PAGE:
Fortunes and Future of an Idea: The Designation of Antarctica as a World Park
Degree GrantorUniversity of Canterbury
Degree LevelPostgraduate Certificate
Degree NamePostgraduate Certificate in Antarctic Studies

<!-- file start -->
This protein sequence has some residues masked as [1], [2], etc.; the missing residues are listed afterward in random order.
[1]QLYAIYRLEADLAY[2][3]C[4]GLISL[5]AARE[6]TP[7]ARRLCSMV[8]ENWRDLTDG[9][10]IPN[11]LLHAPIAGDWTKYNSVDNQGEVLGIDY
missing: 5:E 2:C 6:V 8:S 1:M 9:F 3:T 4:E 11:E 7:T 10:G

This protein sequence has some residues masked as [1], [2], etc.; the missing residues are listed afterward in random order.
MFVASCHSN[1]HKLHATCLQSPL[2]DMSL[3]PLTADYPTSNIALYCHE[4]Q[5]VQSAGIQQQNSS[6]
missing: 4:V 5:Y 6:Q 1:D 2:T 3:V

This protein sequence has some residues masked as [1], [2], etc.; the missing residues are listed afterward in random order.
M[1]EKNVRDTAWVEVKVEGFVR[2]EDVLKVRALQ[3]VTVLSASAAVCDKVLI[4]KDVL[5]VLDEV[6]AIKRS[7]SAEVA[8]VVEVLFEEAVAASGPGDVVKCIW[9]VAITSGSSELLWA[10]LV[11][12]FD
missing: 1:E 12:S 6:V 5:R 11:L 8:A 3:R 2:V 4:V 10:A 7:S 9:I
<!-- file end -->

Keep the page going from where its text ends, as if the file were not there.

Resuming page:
On 25 January 2012, United Nations Secretary-General Ban Ki-moon addressed the General Assembly on his Five-Year Action Agenda 2012-2017: "The Future We Want". In his address, Ki-moon outlined a goal to forge consensus around a post-2015 sustainable development framework and implement it. One of the action points of this goal was to “work with UN Member States to make Antarctica a world nature preserve”. Ki-moon’s statement is a recent addition to long-standing debates about the proper use and/or protection of Antarctica. This paper reviews the history of these discussions and the legal instruments and organisations that have been put into place to govern Antarctica. In particular, the paper traces the evolution of the idea that Antarctica should be protected and the varieties of protective frameworks and degrees of protection that have been proposed. The paper uses the term “world park” to mean a legal framework under which Antarctica would be completely protected from mineral and other resource exploitation. The paper argues that establishing Antarctica as a “world park” is needed for the comprehensive and long term conservation of Antarctica and its wildlife, and reducing the direct and indirect human impacts on the continent and surrounding oceans. At the same time, this measure would conclusively address the ongoing question about resource use in Antarctica and remove the possibility of future insecurity and conflict arising from this uncertainty—hence ensuring the Antarctic Treaty continues to achieve its primary goal of maintaining peace and security. Although a UNmandated “world park” would be desirable in this regard, an analysis of the context of Ban Ki-moon’s statement suggests that his proposed “world nature preserve” would, in practice, not be a “world park” but rather a mechanism to regulate the use of Antarctica’s resources among UN member states. An alternative and more pragmatic pathway towards greater protection of Antarctica, is to therefore build upon the opportunities that exist within the Antarctic Treaty System (ATS). This paper argues that the ATS could build upon the 1991 Environmental Protocol to strengthen environmental protection and environmental security in Antarctica that moves it towards achieving the “idea” of a world park. It could do this by bolstering the Committee for Environmental Protection, reinforcing the ATS secretariat, and pursuing a concerted effort in international forums to protect Antarctica from influences outside the direct control of Antarctic Treaty Parties.